Social-imperialism is imperialism with a socialist (communist) face. Marxists apply the term to countries that they see as having betrayed socialism and turned themselves into hegemons that exploit other countries. Because Marxist theory is opposed to empire, the accusation of social-imperialism implies that the country so accused has ceased to be socialist and has returned to capitalism in practice, even if it appears socialist on the surface. The term is often summed up as meaning "socialist in words, imperialist in deeds".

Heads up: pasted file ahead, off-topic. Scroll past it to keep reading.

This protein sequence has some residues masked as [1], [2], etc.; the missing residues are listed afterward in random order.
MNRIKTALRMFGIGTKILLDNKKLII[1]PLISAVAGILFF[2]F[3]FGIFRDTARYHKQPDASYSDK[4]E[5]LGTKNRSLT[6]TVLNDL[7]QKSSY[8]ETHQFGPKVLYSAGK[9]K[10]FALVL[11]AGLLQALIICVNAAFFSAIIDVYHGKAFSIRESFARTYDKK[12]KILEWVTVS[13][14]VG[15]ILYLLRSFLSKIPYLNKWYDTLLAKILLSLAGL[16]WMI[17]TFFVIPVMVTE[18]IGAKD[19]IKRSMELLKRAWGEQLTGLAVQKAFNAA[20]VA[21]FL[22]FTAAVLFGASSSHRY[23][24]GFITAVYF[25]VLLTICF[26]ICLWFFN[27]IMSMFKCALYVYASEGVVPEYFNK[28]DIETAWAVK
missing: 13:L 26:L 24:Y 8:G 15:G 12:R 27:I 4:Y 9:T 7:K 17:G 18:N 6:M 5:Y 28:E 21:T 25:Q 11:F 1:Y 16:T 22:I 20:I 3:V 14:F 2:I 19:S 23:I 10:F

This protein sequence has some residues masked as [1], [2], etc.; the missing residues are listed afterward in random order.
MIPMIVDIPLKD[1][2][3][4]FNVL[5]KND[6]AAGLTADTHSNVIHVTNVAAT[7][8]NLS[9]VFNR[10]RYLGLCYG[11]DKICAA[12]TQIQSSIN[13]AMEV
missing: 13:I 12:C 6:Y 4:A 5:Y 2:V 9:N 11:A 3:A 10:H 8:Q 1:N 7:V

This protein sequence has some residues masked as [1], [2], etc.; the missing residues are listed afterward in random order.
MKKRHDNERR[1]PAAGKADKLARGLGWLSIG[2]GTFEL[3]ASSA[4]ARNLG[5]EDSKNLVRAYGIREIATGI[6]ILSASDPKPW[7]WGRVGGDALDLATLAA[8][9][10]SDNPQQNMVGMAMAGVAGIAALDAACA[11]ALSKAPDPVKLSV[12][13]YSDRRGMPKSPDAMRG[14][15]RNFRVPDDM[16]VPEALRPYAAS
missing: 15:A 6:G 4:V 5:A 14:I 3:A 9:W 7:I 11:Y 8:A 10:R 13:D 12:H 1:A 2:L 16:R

Maoist China famously called the Soviet Union social-imperialist in the years leading up to the Sino–Soviet split, arguing that the Soviet Union had come to dominate and exploit the smaller countries in its sphere to the point of organising their economies around Soviet, not domestic, needs, making them into dependent banana republics whose governments toed the Soviet line. China thus saw the Soviet Union as having become a non-socialist empire shortly after the death of Stalin and of being the socialist world's equivalent of a colonialist or imperialist country in the First World.
Last updated: 08-18-2005 22:23:59